There is so much more social, financial and creative satisfaction for any freelancer in working with commercial clients and yet, based on all of the test results that I have seen throughout the years, there are only about 3-5% of freelance retouchers who have the proper retouching skills required and who apply a professional approach to retouching and structuring their files.
THE FAST AND THE EFFICIENT
In the past few years, I focused on working for businesses in the beauty industry as a commercial beauty photographer and retoucher. My client list gradually expanded with a range of national and global makeup and skincare brands, including Urban Decay Cosmetics (L’Oreal), Pat McGrath Labs, Melt Cosmetics, Hourglass Cosmetics (Unilever), TATCHA, Sunday Riley, NEUTROGENA, GlamGlow (Estée Lauder) among others.
A handful of these brands became my regular clients and the projects they hire me for multiplied in size over time. I was able to handle most of the retouching for the initial campaigns and e-comm projects when there were up to 10 beauty images to retouch in a project, but my latest regular clients’ shot-lists consist of 60-120 images to shoot and retouch, and the majority of them are usually full-face beauty and macro beauty shots.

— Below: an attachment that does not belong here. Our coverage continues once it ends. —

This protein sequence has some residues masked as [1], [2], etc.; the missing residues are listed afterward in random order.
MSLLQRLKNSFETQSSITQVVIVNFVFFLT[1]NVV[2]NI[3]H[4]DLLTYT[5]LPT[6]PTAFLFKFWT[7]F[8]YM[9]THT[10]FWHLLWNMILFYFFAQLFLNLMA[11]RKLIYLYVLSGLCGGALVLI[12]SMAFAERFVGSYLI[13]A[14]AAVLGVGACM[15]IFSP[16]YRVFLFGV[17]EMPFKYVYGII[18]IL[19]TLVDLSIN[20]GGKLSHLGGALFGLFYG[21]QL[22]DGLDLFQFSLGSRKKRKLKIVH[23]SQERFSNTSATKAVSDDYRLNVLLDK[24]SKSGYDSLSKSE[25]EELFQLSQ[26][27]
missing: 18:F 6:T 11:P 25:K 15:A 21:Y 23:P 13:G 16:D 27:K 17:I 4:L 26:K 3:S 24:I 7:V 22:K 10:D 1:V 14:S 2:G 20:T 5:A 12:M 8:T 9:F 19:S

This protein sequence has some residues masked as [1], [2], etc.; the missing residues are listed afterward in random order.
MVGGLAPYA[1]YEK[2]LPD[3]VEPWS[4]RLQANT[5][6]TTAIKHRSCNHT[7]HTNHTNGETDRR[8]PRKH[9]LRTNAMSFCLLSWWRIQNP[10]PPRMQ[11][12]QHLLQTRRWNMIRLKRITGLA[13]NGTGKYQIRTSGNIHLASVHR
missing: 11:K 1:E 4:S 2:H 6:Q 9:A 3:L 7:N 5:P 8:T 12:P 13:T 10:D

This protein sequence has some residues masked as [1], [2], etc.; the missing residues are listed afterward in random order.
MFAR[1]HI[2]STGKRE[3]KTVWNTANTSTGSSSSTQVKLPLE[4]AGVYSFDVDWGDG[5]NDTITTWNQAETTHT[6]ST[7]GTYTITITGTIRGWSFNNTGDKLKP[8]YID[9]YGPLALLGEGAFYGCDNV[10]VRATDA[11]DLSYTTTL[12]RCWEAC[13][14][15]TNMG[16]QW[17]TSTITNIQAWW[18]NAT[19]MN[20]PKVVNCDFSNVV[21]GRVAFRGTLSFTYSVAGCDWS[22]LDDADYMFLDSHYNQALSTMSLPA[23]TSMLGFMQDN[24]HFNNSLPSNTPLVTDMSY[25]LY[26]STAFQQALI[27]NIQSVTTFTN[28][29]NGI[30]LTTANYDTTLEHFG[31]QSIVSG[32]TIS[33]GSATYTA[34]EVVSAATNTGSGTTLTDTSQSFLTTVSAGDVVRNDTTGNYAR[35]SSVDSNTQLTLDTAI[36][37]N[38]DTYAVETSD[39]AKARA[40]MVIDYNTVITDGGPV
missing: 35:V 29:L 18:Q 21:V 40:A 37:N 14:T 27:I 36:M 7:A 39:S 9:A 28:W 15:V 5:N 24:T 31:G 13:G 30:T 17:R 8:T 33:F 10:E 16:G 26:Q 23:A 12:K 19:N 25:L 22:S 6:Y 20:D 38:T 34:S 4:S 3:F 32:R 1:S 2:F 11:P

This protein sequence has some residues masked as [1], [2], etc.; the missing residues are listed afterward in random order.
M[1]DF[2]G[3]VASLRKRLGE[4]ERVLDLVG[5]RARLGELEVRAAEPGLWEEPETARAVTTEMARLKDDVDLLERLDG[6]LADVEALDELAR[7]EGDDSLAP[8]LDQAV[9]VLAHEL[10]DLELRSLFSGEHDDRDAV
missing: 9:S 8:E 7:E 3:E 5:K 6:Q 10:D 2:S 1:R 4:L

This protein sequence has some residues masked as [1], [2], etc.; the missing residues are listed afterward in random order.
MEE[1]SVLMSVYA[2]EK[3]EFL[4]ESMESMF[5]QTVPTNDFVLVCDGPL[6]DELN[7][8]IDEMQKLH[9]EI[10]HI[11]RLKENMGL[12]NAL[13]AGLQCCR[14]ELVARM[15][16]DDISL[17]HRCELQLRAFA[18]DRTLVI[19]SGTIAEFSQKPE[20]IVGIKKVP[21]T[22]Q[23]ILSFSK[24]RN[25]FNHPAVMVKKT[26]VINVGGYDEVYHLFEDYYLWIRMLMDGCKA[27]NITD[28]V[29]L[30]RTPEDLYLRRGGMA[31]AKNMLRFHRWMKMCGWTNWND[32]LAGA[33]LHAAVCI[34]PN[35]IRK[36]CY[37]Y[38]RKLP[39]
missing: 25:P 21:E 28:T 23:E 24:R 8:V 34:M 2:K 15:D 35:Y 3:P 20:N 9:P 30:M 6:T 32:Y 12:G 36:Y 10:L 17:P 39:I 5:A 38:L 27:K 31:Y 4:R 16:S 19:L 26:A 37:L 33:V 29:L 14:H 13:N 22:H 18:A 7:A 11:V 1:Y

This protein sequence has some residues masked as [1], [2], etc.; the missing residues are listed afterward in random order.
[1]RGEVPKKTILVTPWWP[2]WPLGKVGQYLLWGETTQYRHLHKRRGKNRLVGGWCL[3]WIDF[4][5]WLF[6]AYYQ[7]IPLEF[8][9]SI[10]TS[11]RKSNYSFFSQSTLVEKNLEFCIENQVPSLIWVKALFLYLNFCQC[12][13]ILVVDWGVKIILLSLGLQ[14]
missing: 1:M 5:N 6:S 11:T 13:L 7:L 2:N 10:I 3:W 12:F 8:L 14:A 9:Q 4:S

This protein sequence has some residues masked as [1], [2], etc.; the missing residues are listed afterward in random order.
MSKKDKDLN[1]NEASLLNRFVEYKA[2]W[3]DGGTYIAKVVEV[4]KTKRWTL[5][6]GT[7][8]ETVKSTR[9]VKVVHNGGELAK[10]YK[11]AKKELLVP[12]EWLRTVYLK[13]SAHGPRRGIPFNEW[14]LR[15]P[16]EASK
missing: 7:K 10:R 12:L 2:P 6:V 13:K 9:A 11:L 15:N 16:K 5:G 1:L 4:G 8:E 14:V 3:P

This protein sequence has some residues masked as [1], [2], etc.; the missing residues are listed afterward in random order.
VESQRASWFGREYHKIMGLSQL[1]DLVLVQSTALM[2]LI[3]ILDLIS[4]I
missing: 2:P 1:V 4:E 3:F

As my commercial photography business grew, I realized that I absolutely needed to begin outsourcing the retouching work. I had always retouched the images I shot, but as the projects got larger and the turnaround times got shorter, I knew I needed a few skilled and reliable retouching assistants to help me with the workload.
Today, I handle large volumes and have strict deadlines and my clients know they can rely on me. In most cases, the images that I create are being used in product launches, advertising campaigns and other brand activities that involve many people, multiple departments and their own strict deadlines. Missing a deadline on our end is not an option, so when we have a large set and a tight deadline, my team and I don’t hesitate to work the extra hours until we complete the job.
As with most commercial photographers, I use a camera with a large sensor to shoot all my work, so each file where skin, makeup and hair retouching are necessary, ends up being around 1-2 GB in size. I have my own backup systems in place, but dealing with massive commercial projects taught me to be mindful of the retouching methods I employ and eliminate all steps that unnecessarily increase file size.